It also seems not to have occurred to Mr Bluh that it has ‘passed’ some of those scrutiny tests only because very limited information was made available. It is for that reason that it has been referred back to the council’s cabinet, where additional information will be presented next Wednesday. It is unfortunately that the claims of Mr Patel that he did not know he was a director of Digital City (UK) Ltd seem inconsistent with the letter sent by the council’s chief executive, Mr Jones, to Ms Snelgrove on 28 January stating

we have a Director on the Board.

It’s difficult to know who, if anyone, involved in this at the council can be believed.

However, from later this week there will be a new Swindon Borough Council representative on the board of Digital City (UK) Ltd. It is proposed that Mr Perkins become a director of the company. Quite what the relevance of his cabinet responsibility for “children’s services” has towards the alleged social inclusion objectives of the wifi project is less clear. Perhaps the more relevant Mr Mattock is out of favour… or has less favours owed to him.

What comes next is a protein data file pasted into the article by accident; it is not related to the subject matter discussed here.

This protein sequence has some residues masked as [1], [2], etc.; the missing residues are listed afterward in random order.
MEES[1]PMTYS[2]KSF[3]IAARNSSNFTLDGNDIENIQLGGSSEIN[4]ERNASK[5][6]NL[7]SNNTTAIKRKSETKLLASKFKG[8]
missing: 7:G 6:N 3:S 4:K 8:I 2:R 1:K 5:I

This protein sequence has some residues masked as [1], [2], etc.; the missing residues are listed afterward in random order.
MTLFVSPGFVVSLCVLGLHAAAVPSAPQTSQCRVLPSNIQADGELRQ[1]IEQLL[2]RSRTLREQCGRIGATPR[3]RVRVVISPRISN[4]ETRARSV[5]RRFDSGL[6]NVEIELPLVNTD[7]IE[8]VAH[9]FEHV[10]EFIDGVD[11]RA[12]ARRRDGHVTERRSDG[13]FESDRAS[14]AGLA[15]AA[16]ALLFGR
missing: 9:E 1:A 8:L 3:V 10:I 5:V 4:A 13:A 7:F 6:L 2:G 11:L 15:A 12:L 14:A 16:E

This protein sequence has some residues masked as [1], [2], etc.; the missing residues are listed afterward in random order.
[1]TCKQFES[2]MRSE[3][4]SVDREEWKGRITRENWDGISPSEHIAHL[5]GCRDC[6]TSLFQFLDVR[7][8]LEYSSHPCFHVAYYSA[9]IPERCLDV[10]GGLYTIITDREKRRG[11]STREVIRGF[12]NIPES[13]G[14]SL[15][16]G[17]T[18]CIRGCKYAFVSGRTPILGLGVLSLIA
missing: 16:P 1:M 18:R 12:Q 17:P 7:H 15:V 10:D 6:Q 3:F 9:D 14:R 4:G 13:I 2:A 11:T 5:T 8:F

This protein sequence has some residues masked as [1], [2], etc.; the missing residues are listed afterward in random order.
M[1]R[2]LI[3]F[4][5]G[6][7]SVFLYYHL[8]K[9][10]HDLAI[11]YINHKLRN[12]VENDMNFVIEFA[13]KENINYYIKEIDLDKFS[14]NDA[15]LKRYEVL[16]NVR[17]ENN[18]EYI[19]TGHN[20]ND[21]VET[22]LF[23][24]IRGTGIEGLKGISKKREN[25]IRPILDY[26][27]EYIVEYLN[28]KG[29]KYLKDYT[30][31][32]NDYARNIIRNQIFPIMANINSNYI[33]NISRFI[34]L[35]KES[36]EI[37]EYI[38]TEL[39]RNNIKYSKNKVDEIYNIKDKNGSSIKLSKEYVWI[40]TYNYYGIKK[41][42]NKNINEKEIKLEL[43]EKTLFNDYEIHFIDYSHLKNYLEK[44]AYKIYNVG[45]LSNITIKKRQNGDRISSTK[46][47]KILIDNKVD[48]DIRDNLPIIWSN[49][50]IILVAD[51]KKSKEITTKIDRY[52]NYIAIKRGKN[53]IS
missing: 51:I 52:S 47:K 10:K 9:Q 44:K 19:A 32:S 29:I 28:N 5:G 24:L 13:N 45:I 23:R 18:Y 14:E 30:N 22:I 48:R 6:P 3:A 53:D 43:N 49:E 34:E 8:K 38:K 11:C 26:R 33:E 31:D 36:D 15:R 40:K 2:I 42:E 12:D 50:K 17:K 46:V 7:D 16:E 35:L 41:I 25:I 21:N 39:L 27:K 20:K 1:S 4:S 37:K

In a recent pep-talk to his party members the blue nest’s Mr Pickles said

We have seen what can be done as a council, and now it is time for our extremely good candidates to get into place and bring some honesty, decency and straightforwardness into government.

We have indeed seen what can be done as a council, and recently it’s not been pretty. If they’re to stand any chance of getting into national government they’ll first need to bring some honesty, decency and straightforwardness to local government.

If Mr Bluh wishes the scrutiny to stop, he first needs to ensure that the very serious concerns about the way he spends our money are answered, and answered honestly.

Monday night at the playpen

On Monday night, for the first time, I went to observe a meeting of Swindon Borough Council. This was the budget setting full council meeting. Even allowing for the poor reputation of politicians, one might expect that for an important issue like this the debate would be serious and behaviour respectable. Instead, there was a display of infantile posturing and bad temper.

The meeting started with a minute’s silence to mark the death of Ms Fowles, chief executive of the local NHS who died of cancer at the weekend. In tribute, Mr Bluh suggested that councillors should try and have a reasoned debate. It was advice that few — including Mr Bluh and his own cabinet — chose to follow.